• Helen Hawersaat

On Water

a doodle by me

I am floating on my back over the ocean, blinded by great light. I am flailing, grasping, water slipping through my fingers. Water is so uncertain, so changeable. It has the appearance, sometimes, of something solid: it takes shape, flowing over stones in a stream. A glass makes it hold form. From the window of an airplane, it looks like a surface on which to rest. But out here in the ocean, there is so far to fall, so much crushing weight.

But you tell me to walk on water.

It was Peter who answered. "Lord," he said, "if it is you, tell me to come to you across the water." "Come," said Jesus.

"Courage!" He had said. "It is I. Do not be afraid." Peter was still afraid. He needed more than a, "This is I." Devils and ghosts have voices, too, and anyone can say that they are God. Peter needed a miracle. He needed a direct order, a simple rule. "If you are really God," he says, "You will tell me to come to you, supported by nothing but you, over this abyss disguised as solid ground. And I will walk over it, and be safe, and I will know that you are really you. If you are not really God, I will step out of this boat, and sink, and die, unless my own effort can keep me afloat in this storm until my brothers can pull me back into this boat."

Then Peter got out of the boat and started walking toward Jesus across the water...

Imagine how terrifying that first step must have been! What made him do it? If he believed that it was Jesus, why did he ask? And if he wasn't sure, why did he get out of the boat?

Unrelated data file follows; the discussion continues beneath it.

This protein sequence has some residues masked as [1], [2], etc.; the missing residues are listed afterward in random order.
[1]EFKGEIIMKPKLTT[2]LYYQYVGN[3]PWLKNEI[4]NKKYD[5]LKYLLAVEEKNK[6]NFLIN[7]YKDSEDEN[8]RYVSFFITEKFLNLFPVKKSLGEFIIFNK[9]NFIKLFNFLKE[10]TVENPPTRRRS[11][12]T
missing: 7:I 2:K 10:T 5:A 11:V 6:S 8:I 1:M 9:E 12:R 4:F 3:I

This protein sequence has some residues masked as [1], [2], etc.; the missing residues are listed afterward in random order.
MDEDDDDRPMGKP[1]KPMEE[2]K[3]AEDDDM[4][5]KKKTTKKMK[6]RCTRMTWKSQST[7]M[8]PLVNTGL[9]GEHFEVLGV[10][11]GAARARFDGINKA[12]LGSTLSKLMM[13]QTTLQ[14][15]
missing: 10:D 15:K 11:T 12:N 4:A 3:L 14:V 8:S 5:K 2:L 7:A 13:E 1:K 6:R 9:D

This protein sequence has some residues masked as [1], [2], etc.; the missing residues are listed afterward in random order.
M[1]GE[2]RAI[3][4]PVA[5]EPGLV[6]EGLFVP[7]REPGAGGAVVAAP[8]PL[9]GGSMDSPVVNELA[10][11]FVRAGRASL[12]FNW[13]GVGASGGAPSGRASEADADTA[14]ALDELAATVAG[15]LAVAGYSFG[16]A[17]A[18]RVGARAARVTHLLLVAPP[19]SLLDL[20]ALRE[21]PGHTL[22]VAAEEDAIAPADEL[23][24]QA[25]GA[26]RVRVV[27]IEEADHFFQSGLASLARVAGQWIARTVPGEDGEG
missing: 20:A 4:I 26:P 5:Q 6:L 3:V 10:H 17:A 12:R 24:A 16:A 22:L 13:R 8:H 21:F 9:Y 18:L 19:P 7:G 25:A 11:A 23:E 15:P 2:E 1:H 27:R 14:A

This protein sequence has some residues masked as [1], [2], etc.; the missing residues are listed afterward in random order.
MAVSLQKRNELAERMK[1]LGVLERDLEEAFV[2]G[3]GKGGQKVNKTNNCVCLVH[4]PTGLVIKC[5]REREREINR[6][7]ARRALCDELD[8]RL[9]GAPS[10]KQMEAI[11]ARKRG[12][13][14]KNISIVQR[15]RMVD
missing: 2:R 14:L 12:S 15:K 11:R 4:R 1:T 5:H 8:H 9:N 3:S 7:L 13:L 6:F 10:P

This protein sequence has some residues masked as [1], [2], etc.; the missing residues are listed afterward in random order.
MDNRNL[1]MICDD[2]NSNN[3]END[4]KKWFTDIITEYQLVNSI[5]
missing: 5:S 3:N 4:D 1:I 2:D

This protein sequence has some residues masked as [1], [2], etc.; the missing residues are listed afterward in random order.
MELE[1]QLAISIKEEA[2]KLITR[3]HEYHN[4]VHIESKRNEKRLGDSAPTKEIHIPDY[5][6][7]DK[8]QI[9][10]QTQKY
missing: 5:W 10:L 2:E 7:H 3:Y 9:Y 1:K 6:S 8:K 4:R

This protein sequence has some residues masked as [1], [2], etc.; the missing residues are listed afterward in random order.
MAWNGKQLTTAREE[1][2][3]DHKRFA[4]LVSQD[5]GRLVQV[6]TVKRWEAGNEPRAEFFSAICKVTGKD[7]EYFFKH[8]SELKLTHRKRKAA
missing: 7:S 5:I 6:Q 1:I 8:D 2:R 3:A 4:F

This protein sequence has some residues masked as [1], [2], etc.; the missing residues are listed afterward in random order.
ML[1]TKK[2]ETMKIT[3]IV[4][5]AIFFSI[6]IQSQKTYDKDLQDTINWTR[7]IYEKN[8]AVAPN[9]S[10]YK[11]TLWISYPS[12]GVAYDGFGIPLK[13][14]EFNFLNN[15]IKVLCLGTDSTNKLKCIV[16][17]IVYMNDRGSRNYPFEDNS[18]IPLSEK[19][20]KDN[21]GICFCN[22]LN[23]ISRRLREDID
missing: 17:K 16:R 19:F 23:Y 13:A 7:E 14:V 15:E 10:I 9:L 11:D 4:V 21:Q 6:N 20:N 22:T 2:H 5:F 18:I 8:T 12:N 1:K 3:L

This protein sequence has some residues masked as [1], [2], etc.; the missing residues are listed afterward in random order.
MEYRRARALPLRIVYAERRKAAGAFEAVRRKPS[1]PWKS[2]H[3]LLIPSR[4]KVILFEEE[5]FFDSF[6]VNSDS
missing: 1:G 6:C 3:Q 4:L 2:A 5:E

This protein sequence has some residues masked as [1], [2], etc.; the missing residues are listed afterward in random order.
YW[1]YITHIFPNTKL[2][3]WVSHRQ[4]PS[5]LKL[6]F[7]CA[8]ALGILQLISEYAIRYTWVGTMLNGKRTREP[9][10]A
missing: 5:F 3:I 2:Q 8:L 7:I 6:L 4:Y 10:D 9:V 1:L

Maybe this is why he "took fright and began to sink." What if he was walking further and further away from the only solid thing in the sea, flimsy as it was, to nothing? To a demon's tricks? He is out of the reach of his brothers, the tumbling waves growing and falling under his feet, throwing him down, the shadowy figure bobbing in the distance. The wind blows far beyond his strength, and the only things he knows are a silent voice and a sinking ship.

But as soon as he felt the force of the wind, he took fright and began to sink.

And I? How am I supposed to know your voice, Jesus? I know my fears. I am afraid to conceive again. I am afraid I never will. I am afraid for my sanity if I lose another baby, afraid of postpartum depression, afraid of anxious, colicky newborns. I am afraid that I have some medical problem that will be discovered a few decades too late, afraid of the uncertainty and fear I will have for so long. I would like to think that you wouldn't let me lose another baby, but you have let me lose three. All the time, people lose their homes and jobs and mothers and brothers and children. People are starving. People are schizophrenic. People sink in the sea. How am I supposed to know that you won't let that happen to me? How can I bargain with a God like you?

"Lord! Save me!" he cried. Jesus put out his hand at once and held him.

Hold me, too. And however you do it, Lord, make my uncertainties a solid ground. Make the great depths I stand above, unprotected, the way to you.

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